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How playbook publishing works on Microsoft Learn

This page will help you understand how the playbook is published on MS Learn, and it will help you understand some of the differences with how playbook content is organized on MS Learn versus in our legacy playbook.

Adding and updating playbook content

Playbook contributors add and update playbook content by submitting Pull Requests to the playbook repo. This is true in both the existing opsplaybook repo and the new solutions-playbook-pr repo. The publishing process on the two repos is different, however.

Pull Request previews

Contributors can view a preview version of their changes on both the old and new systems:

  • Previews on opsplaybook: Internal and public preview sites are built for every PR. The preview sites use random names that are different for every PR.
  • Previews on solutions-playbook-pr: MS Learn creates a preview site for every PR that is hosted on an internal site called review.learn.microsoft.com. A queryString parameter named branch specifies the name of the PR to display.

Site publishing

Site publishing is a bit more complex on Microsoft Learn, though the process has some benefits (discussed below) that make it easier for us to use the review.learn.microsoft.com site to host our internal playbook.

Here's how the live sites are updated for each solution:

  • Publish opsplaybook to live site: The live playbook.microsoft.com sites are re-published to reflect changes when any PR is merged into the main branch.
  • Publish solutions-playbook-pr to live site: Merging to the main branch does not kick off publishing. Instead, Microsoft Learn publishes its live web site from a branch called live. Thus, publishing a change to the live learn.microsoft.com site requires two steps:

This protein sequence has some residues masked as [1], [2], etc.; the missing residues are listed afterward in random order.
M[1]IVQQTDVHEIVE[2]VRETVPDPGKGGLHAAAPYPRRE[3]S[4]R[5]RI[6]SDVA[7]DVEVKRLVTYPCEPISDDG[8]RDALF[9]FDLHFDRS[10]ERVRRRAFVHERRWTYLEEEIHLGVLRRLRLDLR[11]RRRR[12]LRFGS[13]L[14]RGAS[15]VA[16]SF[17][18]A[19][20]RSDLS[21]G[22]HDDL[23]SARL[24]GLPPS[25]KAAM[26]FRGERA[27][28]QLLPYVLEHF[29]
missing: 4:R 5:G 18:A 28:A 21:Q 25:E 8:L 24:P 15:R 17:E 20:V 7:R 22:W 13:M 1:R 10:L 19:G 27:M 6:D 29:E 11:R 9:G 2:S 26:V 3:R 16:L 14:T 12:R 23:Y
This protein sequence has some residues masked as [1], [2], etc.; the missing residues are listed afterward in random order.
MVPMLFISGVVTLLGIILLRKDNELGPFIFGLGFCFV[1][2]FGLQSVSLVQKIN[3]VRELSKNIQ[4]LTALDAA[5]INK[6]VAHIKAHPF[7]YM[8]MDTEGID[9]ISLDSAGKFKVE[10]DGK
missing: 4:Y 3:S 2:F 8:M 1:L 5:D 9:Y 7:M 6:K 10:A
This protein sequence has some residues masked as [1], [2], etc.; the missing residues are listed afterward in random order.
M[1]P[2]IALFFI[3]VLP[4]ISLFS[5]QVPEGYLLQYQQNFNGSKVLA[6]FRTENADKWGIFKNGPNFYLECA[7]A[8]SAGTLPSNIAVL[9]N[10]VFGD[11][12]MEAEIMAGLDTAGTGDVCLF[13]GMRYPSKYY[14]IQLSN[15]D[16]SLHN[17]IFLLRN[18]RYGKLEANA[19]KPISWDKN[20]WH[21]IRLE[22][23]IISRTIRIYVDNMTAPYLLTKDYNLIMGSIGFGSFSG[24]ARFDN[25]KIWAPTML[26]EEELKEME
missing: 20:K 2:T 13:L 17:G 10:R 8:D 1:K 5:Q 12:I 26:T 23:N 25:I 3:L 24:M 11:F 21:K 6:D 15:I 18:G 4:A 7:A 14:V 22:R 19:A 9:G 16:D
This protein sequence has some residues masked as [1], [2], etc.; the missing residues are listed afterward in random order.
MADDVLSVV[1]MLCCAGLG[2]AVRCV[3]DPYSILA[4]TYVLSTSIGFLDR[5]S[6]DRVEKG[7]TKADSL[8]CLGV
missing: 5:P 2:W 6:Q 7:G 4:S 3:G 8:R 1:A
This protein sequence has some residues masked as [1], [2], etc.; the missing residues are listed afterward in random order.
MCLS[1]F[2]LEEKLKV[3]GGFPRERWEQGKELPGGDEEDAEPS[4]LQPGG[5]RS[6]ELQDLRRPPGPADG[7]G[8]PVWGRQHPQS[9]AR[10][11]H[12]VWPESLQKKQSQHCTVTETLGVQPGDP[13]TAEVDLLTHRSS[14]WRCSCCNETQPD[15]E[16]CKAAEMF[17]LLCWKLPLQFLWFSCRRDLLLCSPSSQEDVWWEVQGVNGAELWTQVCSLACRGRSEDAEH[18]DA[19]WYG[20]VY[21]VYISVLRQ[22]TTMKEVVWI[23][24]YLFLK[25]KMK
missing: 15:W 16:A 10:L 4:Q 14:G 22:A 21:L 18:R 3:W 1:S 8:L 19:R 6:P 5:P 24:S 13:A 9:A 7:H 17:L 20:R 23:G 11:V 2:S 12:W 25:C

1. Merge changes from a feature branch to main.
    2. Merge changes from main to live.

The following diagram shows how branches are used to publish playbook content to the live MS Learn site.

Branching in the Microsoft Learn repos

Using the main branch to host our internal content.

The Learn team likely has multiple reasons for their two-stage publishing process, though I imagine that showing preview content to internal-only folks is one of them.

We are using this functionality to allow us to provide an internal-only preview version of playbook content (i.e. to host our "internal playbook").

How internal and public content is published

Here's how we enable the internal and public versions of our playbook content on MS Learn:

  • Internal-only playbook: Users visit the review.learn.microsoft.com site to view internal only content. The URL path is the same for both internal an public content, so you (and other Microsoft employees) can simply add the review. text to the beginning of any playbook URL to see it's internal-only preview version.
  • Public playbook: We update the public version of the playbook using a PR that merges changes in main to the live branch. But there's a twist: A GitHub action runs on all PR targeted at the live branch to perform the following steps:
    • Verify that all pages being merged into the live branch are in the public ring.
    • Evaluate all embedded Jinja2 expressions to filter internal-only content from the public version of the pages.

Rings

We use "rings" to manage which pages and content are published to the public site. Here's how rings work:

  • All pages and content are included on the internal site, often referred to as the internal ring. (A page can be explicitly included in the internal ring, but it's not required.)
  • Pages that are added to the public ring are included in the public version of the playbook. Contributors make a page public by simply adding the public keyword to the rings array in the a page's frontmatter (aka metadata).
  • Jinja2 expressions can be added to the text of a Markdown page to remove words or lines from pages when they are published on the public site. This has the huge benefit of letting us publish different versions of the same page on the internal and public sites.

MS Learn does not natively support rings, but we have implemented custom support for them inside the GitHub actions that run when PRs are created to merge updates to the live branch.

Redirects from the old site to MS Learn

GitHub actions on solutions-playbook-pr